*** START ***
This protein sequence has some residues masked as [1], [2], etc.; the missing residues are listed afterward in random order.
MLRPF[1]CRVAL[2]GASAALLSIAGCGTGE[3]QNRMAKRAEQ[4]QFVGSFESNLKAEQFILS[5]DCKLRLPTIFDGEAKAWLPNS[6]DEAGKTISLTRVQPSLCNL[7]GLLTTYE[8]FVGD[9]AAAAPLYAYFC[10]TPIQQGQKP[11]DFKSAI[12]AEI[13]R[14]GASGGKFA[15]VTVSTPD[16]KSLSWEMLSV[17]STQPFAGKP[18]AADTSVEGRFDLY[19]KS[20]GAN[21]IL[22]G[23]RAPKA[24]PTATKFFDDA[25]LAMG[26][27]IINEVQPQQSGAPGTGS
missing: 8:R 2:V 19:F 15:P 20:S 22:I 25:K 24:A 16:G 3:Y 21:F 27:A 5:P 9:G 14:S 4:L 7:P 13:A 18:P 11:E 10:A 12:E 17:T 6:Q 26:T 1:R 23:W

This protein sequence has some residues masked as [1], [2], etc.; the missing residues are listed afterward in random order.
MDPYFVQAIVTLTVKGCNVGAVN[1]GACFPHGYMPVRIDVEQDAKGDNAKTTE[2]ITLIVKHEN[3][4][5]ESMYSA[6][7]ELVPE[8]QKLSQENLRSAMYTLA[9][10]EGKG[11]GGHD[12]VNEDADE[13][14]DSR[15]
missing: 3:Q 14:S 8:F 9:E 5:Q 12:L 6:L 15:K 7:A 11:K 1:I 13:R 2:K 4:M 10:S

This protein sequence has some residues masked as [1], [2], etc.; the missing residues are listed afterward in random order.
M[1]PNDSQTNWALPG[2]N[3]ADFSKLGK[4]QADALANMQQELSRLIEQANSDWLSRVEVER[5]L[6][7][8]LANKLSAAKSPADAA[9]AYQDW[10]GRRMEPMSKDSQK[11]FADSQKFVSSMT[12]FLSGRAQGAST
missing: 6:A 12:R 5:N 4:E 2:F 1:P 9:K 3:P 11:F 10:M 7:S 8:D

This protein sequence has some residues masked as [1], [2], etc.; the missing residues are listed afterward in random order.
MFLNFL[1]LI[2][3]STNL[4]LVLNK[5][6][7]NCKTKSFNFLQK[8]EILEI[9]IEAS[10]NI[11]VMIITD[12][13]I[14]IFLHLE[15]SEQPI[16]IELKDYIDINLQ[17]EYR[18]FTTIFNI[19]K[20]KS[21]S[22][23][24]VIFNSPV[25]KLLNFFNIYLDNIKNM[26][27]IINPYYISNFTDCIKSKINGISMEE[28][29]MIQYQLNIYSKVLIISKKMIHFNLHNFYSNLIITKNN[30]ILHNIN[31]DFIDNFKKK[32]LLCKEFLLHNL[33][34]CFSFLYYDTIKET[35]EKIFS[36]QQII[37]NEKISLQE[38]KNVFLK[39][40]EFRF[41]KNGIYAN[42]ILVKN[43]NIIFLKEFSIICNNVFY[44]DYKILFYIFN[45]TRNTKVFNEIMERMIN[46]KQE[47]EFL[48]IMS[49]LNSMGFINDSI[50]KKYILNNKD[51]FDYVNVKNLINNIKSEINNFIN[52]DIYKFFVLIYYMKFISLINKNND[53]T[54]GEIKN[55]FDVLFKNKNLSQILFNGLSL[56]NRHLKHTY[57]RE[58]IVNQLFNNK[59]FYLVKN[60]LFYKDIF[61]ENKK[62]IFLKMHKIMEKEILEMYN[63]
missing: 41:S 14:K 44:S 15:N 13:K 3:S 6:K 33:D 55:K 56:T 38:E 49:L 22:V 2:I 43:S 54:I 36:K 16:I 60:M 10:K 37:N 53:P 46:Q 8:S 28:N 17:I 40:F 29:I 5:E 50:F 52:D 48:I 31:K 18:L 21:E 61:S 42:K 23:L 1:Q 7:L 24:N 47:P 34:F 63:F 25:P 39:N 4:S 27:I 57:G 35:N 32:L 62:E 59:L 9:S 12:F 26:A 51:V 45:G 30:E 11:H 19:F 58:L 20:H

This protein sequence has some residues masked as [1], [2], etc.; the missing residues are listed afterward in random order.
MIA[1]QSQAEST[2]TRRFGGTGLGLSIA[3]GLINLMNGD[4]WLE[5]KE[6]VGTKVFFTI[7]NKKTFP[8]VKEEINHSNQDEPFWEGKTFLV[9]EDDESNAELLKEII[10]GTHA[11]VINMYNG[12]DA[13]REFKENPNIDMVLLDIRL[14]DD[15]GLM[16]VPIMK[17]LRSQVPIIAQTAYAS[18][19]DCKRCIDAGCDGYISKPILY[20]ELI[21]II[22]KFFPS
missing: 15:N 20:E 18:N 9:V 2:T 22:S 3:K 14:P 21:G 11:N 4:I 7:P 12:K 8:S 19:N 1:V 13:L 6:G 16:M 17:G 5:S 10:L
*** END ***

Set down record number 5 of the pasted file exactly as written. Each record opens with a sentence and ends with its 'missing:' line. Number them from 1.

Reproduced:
This protein sequence has some residues masked as [1], [2], etc.; the missing residues are listed afterward in random order.
MIA[1]QSQAEST[2]TRRFGGTGLGLSIA[3]GLINLMNGD[4]WLE[5]KE[6]VGTKVFFTI[7]NKKTFP[8]VKEEINHSNQDEPFWEGKTFLV[9]EDDESNAELLKEII[10]GTHA[11]VINMYNG[12]DA[13]REFKENPNIDMVLLDIRL[14]DD[15]GLM[16]VPIMK[17]LRSQVPIIAQTAYAS[18][19]DCKRCIDAGCDGYISKPILY[20]ELI[21]II[22]KFFPS
missing: 15:N 20:E 18:N 9:V 2:T 22:S 3:K 14:P 21:G 11:N 4:I 7:P 12:K 8:S 19:N 1:V 13:L 6:G 16:M 17:G 5:S 10:L